Australia's second-most populous state has been slammed into another Covid lockdown after just a handful of cases were detected even as Sydney logged record infections despite being under strict measures for six weeks.
Victoria, home to the country's second city of Melbourne, will go into strict stay-at-home orders starting 8pm Thursday and lasting for at least a week after just eight 'mystery' cases with no known source were uncovered.
It marks the sixth time Victoria has been locked down, with state premier Dan Andrews telling weary residents he had 'no choice' but to act - despite Australia being one of just a few countries still pursuing a 'zero Covid' strategy.
Meanwhile New South Wales, home to the country's largest city of Sydney, registered 262 cases of Covid on Thursday - its highest toll since the pandemic began, despite large parts being under stay-at-home orders since June.
The lockdown is officially due to last until August 28 but is now almost certain to be extended beyond that, as measures were extended to the city of Newcastle and surrounding Hunter Valley after five cases were found there.Insurance Loans Mortgage Attorney Credit Lawyer
State leader Gladys Berejiklian warned on Wednesday that driving up vaccination rates is now the only viable route out of lockdown.
Victoria, home of Australia's second city Melbourne, will go into lockdown from 8pm Thursday after just eight cases of Covid were found (pictured, officers enforce lockdown in Sydney)
'We will not get through this numbers until we see high rates of vaccination,' she told a press conference on Wednesday.
Since the start of the pandemic, Australia has pursued a so-called 'zero Covid' strategy - shutting infections out of the country using tough border quarantines and stamping out infections within its borders using snap lockdowns.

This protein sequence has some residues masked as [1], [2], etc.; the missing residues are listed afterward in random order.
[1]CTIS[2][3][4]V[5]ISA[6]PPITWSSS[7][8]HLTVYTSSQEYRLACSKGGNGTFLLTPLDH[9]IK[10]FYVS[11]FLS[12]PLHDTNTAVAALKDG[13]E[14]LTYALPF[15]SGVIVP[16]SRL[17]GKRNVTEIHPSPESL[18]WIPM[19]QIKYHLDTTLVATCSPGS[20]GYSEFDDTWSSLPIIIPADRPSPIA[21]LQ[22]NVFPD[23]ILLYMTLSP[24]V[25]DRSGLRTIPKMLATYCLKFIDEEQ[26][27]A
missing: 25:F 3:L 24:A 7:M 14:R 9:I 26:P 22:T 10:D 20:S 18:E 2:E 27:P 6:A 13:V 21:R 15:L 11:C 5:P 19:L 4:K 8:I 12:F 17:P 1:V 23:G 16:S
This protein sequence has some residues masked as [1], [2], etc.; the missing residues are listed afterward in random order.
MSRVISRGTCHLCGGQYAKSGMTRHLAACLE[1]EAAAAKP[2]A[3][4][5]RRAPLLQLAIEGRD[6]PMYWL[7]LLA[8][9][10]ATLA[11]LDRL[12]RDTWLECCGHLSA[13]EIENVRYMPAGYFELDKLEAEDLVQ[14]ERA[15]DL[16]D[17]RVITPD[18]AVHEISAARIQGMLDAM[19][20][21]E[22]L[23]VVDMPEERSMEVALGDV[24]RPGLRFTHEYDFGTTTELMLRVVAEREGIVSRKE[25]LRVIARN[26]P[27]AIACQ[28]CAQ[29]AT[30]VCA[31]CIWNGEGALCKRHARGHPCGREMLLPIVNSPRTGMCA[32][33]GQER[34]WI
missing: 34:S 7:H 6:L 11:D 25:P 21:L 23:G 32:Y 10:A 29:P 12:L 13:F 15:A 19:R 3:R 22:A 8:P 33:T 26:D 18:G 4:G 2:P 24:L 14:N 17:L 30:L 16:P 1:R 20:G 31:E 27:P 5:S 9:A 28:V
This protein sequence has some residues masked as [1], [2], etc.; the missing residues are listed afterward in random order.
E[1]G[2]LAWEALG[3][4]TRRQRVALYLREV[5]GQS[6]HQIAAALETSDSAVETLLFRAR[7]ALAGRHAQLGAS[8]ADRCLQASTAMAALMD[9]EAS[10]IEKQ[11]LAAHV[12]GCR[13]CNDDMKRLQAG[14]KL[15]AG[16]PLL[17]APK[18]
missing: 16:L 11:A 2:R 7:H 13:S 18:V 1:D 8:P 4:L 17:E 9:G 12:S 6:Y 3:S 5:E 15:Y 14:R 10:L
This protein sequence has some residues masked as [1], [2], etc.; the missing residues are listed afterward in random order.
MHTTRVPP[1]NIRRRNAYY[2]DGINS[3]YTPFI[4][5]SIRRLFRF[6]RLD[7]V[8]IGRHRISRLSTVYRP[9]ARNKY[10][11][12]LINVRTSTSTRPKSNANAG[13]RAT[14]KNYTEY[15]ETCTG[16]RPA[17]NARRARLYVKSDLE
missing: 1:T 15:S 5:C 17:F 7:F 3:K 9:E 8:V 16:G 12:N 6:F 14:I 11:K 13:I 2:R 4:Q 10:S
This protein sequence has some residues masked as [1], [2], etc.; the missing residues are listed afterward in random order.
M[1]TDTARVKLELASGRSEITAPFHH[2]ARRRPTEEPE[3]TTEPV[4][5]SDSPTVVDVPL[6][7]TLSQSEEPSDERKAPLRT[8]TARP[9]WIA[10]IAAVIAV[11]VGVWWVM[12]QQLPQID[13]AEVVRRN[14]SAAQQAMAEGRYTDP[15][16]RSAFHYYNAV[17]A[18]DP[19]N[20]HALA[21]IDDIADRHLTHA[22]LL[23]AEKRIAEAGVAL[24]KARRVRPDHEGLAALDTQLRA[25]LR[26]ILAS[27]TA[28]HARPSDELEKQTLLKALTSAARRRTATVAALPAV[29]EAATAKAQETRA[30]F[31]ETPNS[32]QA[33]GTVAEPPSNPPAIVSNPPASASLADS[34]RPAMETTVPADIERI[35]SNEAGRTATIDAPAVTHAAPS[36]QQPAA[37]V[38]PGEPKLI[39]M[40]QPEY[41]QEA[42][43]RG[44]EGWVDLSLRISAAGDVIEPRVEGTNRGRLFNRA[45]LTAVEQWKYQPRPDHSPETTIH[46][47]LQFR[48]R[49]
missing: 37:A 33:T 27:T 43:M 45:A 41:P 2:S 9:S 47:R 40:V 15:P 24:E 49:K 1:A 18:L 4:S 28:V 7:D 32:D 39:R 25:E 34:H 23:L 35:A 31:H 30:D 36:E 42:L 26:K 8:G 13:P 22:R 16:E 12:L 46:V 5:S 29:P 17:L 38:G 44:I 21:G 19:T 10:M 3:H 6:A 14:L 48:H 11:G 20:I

That has allowed the country to keep case and death numbers relatively low - 35,000 cases and 925 deaths - and has allowed life to continue relatively undisturbed between the lockdowns.
But border shutdowns have failed to keep out the more-infectious Delta strain while snap lockdowns are struggling to combat its spread - hampered by the fact that just 16 per cent of adults are fully vaccinated, one of the lowest rates in the world.
That has meant either repeated returns to lockdown measures, or extended periods under harsh restrictions that is crippling the country's economy and leading to sometimes-violent protests.
Ministers are now signalling a shift away from the 'zero Covid' policy by linking the easing of lockdowns with the number of people vaccinated.
Ms Berejiklian has said measures can start easing in Sydney once more than 50 per cent of people have been jabbed, which she hopes to achieve by mid-September.Insurance Loans Mortgage Attorney Credit Lawyer